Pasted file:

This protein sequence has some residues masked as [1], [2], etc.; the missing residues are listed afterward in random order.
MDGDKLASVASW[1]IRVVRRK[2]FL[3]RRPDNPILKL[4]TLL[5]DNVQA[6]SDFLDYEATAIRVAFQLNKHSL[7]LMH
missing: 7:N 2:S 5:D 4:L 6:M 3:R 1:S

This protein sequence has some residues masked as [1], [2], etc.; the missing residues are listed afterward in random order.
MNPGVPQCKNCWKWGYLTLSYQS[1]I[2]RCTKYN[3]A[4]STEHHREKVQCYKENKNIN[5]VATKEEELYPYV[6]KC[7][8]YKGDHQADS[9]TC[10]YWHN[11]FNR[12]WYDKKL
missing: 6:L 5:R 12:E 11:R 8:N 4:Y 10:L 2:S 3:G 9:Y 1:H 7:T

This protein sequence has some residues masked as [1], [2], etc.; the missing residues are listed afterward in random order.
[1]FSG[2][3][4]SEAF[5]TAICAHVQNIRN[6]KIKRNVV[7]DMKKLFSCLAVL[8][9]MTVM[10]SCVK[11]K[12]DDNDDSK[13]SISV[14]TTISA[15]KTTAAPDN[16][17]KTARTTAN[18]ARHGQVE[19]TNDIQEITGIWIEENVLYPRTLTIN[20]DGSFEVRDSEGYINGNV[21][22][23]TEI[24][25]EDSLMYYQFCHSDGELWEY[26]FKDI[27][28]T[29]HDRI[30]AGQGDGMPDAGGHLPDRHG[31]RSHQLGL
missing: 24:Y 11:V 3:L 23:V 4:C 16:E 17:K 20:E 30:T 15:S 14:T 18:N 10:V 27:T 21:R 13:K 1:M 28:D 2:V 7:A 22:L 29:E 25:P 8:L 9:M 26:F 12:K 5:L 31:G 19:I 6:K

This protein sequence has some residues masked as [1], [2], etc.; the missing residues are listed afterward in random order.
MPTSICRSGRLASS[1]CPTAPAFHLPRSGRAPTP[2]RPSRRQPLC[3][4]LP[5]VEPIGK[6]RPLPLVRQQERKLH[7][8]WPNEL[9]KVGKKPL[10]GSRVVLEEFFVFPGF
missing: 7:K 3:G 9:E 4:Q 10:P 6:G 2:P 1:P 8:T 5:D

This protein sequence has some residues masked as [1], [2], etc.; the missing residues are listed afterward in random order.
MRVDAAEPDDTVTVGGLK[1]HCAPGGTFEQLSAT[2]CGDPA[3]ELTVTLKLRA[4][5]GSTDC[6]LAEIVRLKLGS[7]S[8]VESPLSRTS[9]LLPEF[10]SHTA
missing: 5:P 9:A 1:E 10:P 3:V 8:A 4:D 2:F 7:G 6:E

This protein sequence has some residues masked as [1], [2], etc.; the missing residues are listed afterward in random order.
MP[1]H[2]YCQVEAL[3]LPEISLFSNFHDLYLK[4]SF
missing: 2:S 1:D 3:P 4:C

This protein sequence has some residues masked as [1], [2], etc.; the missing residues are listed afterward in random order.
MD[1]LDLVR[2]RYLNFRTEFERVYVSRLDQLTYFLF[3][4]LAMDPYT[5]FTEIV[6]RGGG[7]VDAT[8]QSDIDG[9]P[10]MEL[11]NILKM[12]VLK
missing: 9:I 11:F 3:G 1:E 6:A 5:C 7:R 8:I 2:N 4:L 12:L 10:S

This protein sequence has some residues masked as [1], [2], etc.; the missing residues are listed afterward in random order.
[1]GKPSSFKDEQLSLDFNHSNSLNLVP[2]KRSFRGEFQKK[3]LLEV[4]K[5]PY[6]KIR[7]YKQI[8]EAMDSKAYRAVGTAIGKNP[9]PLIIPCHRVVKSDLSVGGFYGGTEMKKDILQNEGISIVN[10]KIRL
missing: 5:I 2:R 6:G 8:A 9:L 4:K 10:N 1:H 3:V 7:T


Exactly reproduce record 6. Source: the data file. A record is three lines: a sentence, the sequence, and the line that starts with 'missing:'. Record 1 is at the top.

This protein sequence has some residues masked as [1], [2], etc.; the missing residues are listed afterward in random order.
MP[1]H[2]YCQVEAL[3]LPEISLFSNFHDLYLK[4]SF
missing: 2:S 1:D 3:P 4:C